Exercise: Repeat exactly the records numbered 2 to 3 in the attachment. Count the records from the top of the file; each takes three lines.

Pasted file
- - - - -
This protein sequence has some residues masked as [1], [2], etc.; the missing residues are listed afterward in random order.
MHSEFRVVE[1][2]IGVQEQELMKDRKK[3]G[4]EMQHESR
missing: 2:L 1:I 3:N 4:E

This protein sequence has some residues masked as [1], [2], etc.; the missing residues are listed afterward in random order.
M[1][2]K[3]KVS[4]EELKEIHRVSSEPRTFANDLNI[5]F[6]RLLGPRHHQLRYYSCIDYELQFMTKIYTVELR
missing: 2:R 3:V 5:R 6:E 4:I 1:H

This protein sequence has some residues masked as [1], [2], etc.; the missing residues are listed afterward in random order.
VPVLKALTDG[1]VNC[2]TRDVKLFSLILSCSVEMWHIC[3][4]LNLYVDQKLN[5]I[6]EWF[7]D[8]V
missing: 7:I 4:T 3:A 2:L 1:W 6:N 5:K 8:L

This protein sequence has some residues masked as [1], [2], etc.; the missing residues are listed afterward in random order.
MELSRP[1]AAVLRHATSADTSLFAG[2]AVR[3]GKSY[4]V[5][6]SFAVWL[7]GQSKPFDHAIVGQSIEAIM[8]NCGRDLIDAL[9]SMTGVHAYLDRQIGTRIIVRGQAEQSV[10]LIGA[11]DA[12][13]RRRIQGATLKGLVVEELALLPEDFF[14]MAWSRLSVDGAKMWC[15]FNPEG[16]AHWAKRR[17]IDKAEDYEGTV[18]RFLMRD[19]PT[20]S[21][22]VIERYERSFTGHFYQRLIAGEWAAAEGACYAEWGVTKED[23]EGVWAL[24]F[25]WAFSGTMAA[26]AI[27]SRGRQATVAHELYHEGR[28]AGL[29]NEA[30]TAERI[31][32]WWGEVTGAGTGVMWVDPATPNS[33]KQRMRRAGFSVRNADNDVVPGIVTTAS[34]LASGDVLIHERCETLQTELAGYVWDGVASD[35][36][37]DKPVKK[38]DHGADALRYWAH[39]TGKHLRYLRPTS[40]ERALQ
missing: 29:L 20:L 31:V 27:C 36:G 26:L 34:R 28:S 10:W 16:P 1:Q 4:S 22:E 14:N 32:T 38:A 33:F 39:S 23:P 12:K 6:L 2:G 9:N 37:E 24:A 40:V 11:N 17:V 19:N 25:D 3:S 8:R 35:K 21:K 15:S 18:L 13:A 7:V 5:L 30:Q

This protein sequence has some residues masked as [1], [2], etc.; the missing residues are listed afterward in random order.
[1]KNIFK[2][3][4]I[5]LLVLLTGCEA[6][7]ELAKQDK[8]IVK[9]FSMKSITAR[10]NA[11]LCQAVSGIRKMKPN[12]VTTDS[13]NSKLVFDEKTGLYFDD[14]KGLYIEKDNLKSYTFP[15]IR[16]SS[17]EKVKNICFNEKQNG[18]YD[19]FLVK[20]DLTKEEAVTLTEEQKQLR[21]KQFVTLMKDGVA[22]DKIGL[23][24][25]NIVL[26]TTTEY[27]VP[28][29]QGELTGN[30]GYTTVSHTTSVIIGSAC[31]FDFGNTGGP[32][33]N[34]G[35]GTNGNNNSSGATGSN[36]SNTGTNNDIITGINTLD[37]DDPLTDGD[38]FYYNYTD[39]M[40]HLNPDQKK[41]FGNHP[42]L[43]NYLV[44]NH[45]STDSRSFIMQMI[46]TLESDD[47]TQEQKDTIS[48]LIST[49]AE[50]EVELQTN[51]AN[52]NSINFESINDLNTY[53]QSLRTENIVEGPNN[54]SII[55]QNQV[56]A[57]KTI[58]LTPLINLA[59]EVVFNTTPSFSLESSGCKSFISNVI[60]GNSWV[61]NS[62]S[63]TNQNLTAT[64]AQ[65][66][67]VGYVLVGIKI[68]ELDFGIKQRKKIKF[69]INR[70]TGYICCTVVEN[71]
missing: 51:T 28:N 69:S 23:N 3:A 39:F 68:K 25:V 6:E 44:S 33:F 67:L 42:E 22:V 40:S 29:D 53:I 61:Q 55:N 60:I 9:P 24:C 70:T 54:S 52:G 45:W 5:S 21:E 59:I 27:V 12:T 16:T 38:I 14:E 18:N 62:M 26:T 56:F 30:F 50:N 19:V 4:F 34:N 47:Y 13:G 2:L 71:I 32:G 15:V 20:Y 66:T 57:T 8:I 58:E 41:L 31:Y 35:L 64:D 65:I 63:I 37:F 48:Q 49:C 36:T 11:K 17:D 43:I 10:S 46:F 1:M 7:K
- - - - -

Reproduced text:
This protein sequence has some residues masked as [1], [2], etc.; the missing residues are listed afterward in random order.
M[1][2]K[3]KVS[4]EELKEIHRVSSEPRTFANDLNI[5]F[6]RLLGPRHHQLRYYSCIDYELQFMTKIYTVELR
missing: 2:R 3:V 5:R 6:E 4:I 1:H

This protein sequence has some residues masked as [1], [2], etc.; the missing residues are listed afterward in random order.
VPVLKALTDG[1]VNC[2]TRDVKLFSLILSCSVEMWHIC[3][4]LNLYVDQKLN[5]I[6]EWF[7]D[8]V
missing: 7:I 4:T 3:A 2:L 1:W 6:N 5:K 8:L